As we mark the 25th anniversary of Oxfam New Zealand, we'd like to thank all our supporters and partners for helping us make it to this particular milestone! We know the years ahead will bring many new challenges. It’s good to have you with us.
Let’s take a look back at some of the defining moments of our work.
|With Oxfam’s help, villages in Bougainville are building clean water systems and toilets. We've been supporting Bougainville since 1991.|
1991: the launch
A small group of dedicated and passionate New Zealanders set up Oxfam New Zealand back in 1991. Their initial fundraising appeal for victims of the drought and war in the Horn of Africa raised over $25,000 in just a few months.
Oxfam set up its first partnership in the Pacific, with the Fiji Women’s Rights Movement (FWRM), and began its support for the conflict-ridden island of Bougainville, in Papua New Guinea, expressing concern at the PNG military blockade of aid to the province and launching an appeal to provide medical supplies.
1992: pancakes set the scene
In the early years, we set about fundraising through a series of Walk Against Want events across the country, a pancake toss and a waiter’s race in Wellington, with waiters from several of the biggest hotels in the city setting bottles and glasses on their trays and racing down Manners Mall, trying to keep their trays balanced in the midst of laughter and heckling from the onlooking crowds. These events helped raise funds for a women’s literacy project in Bangladesh.
Then Chairman Keith Johnson explained the approach and set out a vision for public involvement in our work, a vision we strongly believe in today:
“We start with the certainty that most people want to help others. We want to attract new people and add a feeling of hope and involvement. Caring for the inequalities in the world doesn’t have to be gloomy, earnest and sombre. People need to be confident their help will make a difference.”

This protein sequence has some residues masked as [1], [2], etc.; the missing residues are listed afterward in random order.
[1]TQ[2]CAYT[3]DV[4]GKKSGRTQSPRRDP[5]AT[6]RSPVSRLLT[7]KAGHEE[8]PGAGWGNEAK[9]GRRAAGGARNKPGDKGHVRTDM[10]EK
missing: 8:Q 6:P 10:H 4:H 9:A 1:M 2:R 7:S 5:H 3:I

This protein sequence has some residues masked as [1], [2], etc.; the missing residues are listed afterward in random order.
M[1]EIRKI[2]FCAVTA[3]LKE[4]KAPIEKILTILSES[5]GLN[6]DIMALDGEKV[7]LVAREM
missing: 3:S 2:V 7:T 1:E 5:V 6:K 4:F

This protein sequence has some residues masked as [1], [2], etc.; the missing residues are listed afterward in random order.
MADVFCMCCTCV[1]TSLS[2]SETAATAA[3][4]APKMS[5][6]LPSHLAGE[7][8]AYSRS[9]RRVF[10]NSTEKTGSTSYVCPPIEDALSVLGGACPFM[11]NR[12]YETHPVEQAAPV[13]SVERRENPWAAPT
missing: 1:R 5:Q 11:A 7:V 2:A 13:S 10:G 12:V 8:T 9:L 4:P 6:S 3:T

1994: speaking out on Rwanda
Oxfam strongly advocated for New Zealand to use its influence as chair of the United Nations Security Council to stop the genocide in Rwanda. Donations from New Zealanders helped fund a team of water engineers to provide refugees in DR Congo with safe water following their exodus from Rwanda.
1998: opening the Bougainville office
After lobbying for the Bougainville peace agreement that was eventually brokered by the New Zealand government, Oxfam began work on the ground in Bougainville, setting up a programme office there, helping rural communities earn a decent income, building schools and supporting peacebuilding initiatives.
Today our programme in PNG is our biggest. We're providing water and sanitation, supporting livelihoods and peacebuilding, and working to end violence against women.
2001: expansion in the Pacific
By 2001, Oxfam had expanded its work across the Pacific and Southeast Asia with programmes in Samoa, Fiji, Papua New Guinea and Indonesia.
Today, our PNG programme has grown to become our biggest with staff and partners operational across the country working on water, sanitation, gender-based violence, peacebuilding, livelihoods and climate change adaptation.
2002: ending unfair trade
Oxfam embarked on its Make Trade Fair campaign with the launch of a report entitled, Rigged Rules and Double Standards, in 2002. Unfair trade rules are one of the biggest obstacles to development and we're continuing to challenge the European Union, Australia and New Zealand to put the interests of the Pacific’s people and its environment ahead of trade liberalisation ideology.
2003: Water for Survival
The New Zealand organisation Water for Survival was amalgamated with Oxfam and we also joined forces with WaterAid Australia, greatly strengthening Oxfam’s water, sanitation and hygiene education programmes. In the world's poorest countries, ill-health from drinking dirty water is one of the most serious threats to human life. Today, we’re providing clean water and toilets to communities across the Pacific.
|Our supporters continue to play a major role in encouraging people to buy Fairtrade and asking supermarkets to stock more Fairtrade product lines.|